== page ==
The Chinese diaspora at a time of reform and transformation
The article analyzes the evolution of Beijing’s policy towards the Chinese diaspora starting with the announcement of the policy of „four modernizations” in 1978. The „Cultural Revolution” led to a discontinuation of the relationship between the Chinese state and Chinese residents abroad. The dramatic economic situation on the eve of the country’s wide-ranging reforms induced a radical change in the official line of the government’s policy towards the overseas Chinese. The main architect of this alteration was Deng Xiaoping, who soon after taking over the helm of power began to rehabilitate overseas Chinese and their families living in China (guiqiao qiaojuan). Beijing expected that this policy shift would cause an influx of cash from abroad in the form of remittances, and later - in the form of direct investments. These assumptions proved to be correct, as in the next twenty years the sum of money that was released from the Chinese diaspora to China laid the foundations for the economic boom in the Middle Kingdom.
In 1980 the first Special Economic Zones (SEZs) were launched in the provinces of Guangdong and Fujian, as these areas were historically considered to have the highest number of links with overseas Chinese in South-East Asia. Initially the whole production of SEZs was only for export, which consequently allowed China to become the world biggest exporter in 2010.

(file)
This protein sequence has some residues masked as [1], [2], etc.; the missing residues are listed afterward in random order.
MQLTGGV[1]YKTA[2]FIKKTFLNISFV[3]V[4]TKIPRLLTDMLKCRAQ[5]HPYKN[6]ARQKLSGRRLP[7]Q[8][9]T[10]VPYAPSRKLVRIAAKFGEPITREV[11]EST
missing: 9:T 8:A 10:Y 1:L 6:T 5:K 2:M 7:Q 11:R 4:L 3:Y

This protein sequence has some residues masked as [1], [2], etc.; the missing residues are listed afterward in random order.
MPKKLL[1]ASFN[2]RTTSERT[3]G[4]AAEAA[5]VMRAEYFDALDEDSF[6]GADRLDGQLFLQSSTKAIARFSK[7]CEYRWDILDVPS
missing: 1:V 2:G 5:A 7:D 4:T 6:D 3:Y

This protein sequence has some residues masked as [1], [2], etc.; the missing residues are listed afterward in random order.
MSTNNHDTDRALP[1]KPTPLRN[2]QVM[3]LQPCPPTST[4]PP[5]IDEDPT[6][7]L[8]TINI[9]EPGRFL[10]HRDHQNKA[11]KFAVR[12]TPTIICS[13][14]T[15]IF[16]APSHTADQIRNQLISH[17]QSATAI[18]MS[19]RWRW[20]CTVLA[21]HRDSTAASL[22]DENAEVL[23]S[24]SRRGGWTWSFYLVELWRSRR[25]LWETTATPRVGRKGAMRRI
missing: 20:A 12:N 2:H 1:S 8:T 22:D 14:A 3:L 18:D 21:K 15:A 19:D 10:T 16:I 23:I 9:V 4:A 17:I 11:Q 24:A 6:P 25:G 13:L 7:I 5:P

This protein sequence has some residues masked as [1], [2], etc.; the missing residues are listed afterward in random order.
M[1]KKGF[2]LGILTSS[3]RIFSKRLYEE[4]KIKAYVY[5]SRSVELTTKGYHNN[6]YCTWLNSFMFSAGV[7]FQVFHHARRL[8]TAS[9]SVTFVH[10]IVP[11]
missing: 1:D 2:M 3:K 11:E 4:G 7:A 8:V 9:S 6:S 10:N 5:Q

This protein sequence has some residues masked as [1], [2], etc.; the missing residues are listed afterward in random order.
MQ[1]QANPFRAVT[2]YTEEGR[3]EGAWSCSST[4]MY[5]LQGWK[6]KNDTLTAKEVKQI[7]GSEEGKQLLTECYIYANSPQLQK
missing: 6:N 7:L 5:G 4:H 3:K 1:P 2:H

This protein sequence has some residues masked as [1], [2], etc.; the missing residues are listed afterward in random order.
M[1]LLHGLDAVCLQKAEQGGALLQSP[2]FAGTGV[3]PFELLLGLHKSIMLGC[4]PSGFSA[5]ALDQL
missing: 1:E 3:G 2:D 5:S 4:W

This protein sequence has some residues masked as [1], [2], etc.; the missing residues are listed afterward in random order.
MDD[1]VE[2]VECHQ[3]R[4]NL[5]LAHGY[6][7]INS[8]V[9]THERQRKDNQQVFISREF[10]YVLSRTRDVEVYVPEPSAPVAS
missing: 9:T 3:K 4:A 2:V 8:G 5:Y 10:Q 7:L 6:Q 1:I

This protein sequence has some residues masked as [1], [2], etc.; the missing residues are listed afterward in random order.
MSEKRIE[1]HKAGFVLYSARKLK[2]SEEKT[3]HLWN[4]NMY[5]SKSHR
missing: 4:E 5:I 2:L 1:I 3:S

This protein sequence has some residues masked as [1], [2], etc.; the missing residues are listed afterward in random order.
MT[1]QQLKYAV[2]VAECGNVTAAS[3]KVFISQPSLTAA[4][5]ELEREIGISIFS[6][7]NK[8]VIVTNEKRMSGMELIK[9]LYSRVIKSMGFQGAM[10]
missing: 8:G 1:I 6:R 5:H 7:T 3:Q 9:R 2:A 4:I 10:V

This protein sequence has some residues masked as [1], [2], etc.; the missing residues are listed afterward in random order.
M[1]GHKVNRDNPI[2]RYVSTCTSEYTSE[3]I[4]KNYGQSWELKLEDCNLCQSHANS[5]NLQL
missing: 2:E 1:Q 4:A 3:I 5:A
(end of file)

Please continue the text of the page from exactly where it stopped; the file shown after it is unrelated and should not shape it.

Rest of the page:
In addition to activities in the economic field Beijing gradually liberalized the right to leave and return in order to facilitate a possible return of the most entrepreneurial migrants. In the face of devastation caused by the „Cultural Revolution” in the education system the government multiplied efforts to encourage students to go abroad and earn degrees from foreign universities. This initiative was directed at gaining a qualified cadre. As a result, in 2004, China took first place in the world in terms of the number of students studying abroad.
With the opening of China to the world the population of the Chinese diaspora grew from 22 to nearly 35 million in the years 1985–2000. This was largely due to all those Chinese who went overseas after 1978. The governmental documents call them xin yimin. Their emigration and settlement in different countries is accompanied by a renaissance of patriotic feelings among the „old” Chinese overseas, which in turn gives rise to the development of Chinese overseas associations. In recent years, the Chinese government has been stressing the importance it attaches to cooperation with these organizations, greatly increasing the financial support provided to them.